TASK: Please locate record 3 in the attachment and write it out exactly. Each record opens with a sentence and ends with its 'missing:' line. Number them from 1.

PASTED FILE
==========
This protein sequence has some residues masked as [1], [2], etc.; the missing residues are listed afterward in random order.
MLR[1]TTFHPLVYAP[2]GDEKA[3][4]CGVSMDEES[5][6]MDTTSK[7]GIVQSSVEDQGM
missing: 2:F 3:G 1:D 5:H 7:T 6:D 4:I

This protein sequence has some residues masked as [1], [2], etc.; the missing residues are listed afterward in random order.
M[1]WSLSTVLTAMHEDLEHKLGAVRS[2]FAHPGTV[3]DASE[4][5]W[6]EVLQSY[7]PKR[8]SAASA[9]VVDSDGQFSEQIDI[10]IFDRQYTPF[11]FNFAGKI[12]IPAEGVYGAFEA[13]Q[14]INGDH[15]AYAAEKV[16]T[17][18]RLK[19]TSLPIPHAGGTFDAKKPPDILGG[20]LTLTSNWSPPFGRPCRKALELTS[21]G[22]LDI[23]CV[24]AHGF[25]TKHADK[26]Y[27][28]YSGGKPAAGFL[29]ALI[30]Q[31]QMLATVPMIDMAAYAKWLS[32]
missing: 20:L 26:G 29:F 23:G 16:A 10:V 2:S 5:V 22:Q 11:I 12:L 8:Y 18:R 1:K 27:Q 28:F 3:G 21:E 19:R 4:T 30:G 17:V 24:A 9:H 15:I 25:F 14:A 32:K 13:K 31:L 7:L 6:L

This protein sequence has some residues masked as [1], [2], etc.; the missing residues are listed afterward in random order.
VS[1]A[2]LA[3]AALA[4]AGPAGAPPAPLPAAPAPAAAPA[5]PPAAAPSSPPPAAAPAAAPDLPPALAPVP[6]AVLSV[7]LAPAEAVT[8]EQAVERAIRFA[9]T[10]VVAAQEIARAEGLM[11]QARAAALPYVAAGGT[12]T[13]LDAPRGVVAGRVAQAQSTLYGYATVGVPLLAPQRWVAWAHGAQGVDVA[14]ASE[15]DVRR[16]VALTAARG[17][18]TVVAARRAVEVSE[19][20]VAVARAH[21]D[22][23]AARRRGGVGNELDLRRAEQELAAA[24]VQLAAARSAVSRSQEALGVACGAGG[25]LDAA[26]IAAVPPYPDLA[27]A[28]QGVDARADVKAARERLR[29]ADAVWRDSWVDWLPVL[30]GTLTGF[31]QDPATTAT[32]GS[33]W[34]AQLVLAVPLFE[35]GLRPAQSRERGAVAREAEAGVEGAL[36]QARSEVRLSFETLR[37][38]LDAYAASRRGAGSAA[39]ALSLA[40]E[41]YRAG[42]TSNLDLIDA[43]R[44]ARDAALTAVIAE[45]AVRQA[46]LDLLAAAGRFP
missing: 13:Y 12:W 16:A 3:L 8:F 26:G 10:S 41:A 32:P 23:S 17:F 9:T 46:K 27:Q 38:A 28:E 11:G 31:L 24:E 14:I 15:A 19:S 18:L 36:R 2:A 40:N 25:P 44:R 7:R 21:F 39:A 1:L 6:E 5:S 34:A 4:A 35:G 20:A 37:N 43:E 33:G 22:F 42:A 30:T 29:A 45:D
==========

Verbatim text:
This protein sequence has some residues masked as [1], [2], etc.; the missing residues are listed afterward in random order.
VS[1]A[2]LA[3]AALA[4]AGPAGAPPAPLPAAPAPAAAPA[5]PPAAAPSSPPPAAAPAAAPDLPPALAPVP[6]AVLSV[7]LAPAEAVT[8]EQAVERAIRFA[9]T[10]VVAAQEIARAEGLM[11]QARAAALPYVAAGGT[12]T[13]LDAPRGVVAGRVAQAQSTLYGYATVGVPLLAPQRWVAWAHGAQGVDVA[14]ASE[15]DVRR[16]VALTAARG[17][18]TVVAARRAVEVSE[19][20]VAVARAH[21]D[22][23]AARRRGGVGNELDLRRAEQELAAA[24]VQLAAARSAVSRSQEALGVACGAGG[25]LDAA[26]IAAVPPYPDLA[27]A[28]QGVDARADVKAARERLR[29]ADAVWRDSWVDWLPVL[30]GTLTGF[31]QDPATTAT[32]GS[33]W[34]AQLVLAVPLFE[35]GLRPAQSRERGAVAREAEAGVEGAL[36]QARSEVRLSFETLR[37][38]LDAYAASRRGAGSAA[39]ALSLA[40]E[41]YRAG[42]TSNLDLIDA[43]R[44]ARDAALTAVIAE[45]AVRQA[46]LDLLAAAGRFP
missing: 13:Y 12:W 16:A 3:L 8:F 26:G 10:S 41:A 32:P 23:S 17:F 9:T 46:K 27:Q 38:A 28:E 11:G 31:L 24:E 14:I 15:A 19:S 18:L 36:R 2:A 40:N 25:P 44:R 7:R 21:F 39:A 1:L 6:E 5:S 34:A 4:A 35:G 20:A 37:N 43:E 33:G 22:F 42:A 30:T 29:A 45:D